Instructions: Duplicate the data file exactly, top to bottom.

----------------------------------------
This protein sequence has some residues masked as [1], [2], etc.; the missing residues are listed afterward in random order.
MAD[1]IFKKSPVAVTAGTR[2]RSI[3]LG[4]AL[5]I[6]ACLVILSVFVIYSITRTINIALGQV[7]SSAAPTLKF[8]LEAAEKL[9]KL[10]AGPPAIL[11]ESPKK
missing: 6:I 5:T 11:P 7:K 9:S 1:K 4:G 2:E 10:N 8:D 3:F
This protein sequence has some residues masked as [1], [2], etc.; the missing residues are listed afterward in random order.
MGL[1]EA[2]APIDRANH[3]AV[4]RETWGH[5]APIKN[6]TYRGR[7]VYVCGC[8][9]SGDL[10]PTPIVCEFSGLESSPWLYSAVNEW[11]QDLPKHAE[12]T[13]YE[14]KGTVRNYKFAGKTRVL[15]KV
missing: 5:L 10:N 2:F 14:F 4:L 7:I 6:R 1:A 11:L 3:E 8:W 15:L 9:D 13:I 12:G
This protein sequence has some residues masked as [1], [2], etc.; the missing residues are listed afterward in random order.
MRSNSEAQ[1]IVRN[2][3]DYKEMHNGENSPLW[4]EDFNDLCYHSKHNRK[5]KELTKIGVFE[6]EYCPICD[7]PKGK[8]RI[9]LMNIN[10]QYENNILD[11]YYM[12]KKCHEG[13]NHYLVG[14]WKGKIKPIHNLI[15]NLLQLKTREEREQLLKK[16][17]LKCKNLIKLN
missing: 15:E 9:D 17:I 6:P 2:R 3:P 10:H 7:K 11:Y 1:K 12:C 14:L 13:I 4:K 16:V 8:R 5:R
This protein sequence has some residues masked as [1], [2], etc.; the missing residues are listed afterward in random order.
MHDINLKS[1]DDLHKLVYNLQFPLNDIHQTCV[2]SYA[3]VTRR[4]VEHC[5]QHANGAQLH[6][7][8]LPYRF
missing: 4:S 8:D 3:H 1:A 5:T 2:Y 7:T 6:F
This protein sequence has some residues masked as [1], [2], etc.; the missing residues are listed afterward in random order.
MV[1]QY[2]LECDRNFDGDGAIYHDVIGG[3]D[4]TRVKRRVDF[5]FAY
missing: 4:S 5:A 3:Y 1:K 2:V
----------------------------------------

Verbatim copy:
This protein sequence has some residues masked as [1], [2], etc.; the missing residues are listed afterward in random order.
MAD[1]IFKKSPVAVTAGTR[2]RSI[3]LG[4]AL[5]I[6]ACLVILSVFVIYSITRTINIALGQV[7]SSAAPTLKF[8]LEAAEKL[9]KL[10]AGPPAIL[11]ESPKK
missing: 6:I 5:T 11:P 7:K 9:S 1:K 4:G 2:E 10:N 8:D 3:F
This protein sequence has some residues masked as [1], [2], etc.; the missing residues are listed afterward in random order.
MGL[1]EA[2]APIDRANH[3]AV[4]RETWGH[5]APIKN[6]TYRGR[7]VYVCGC[8][9]SGDL[10]PTPIVCEFSGLESSPWLYSAVNEW[11]QDLPKHAE[12]T[13]YE[14]KGTVRNYKFAGKTRVL[15]KV
missing: 5:L 10:N 2:F 14:F 4:L 7:I 6:R 1:A 11:L 3:E 8:W 15:L 9:D 13:I 12:G
This protein sequence has some residues masked as [1], [2], etc.; the missing residues are listed afterward in random order.
MRSNSEAQ[1]IVRN[2][3]DYKEMHNGENSPLW[4]EDFNDLCYHSKHNRK[5]KELTKIGVFE[6]EYCPICD[7]PKGK[8]RI[9]LMNIN[10]QYENNILD[11]YYM[12]KKCHEG[13]NHYLVG[14]WKGKIKPIHNLI[15]NLLQLKTREEREQLLKK[16][17]LKCKNLIKLN
missing: 15:E 9:D 17:I 6:P 2:R 3:P 10:H 7:K 11:Y 1:K 12:C 14:L 13:I 4:K 16:V 8:R 5:R
This protein sequence has some residues masked as [1], [2], etc.; the missing residues are listed afterward in random order.
MHDINLKS[1]DDLHKLVYNLQFPLNDIHQTCV[2]SYA[3]VTRR[4]VEHC[5]QHANGAQLH[6][7][8]LPYRF
missing: 4:S 8:D 3:H 1:A 5:T 2:Y 7:T 6:F
This protein sequence has some residues masked as [1], [2], etc.; the missing residues are listed afterward in random order.
MV[1]QY[2]LECDRNFDGDGAIYHDVIGG[3]D[4]TRVKRRVDF[5]FAY
missing: 4:S 5:A 3:Y 1:K 2:V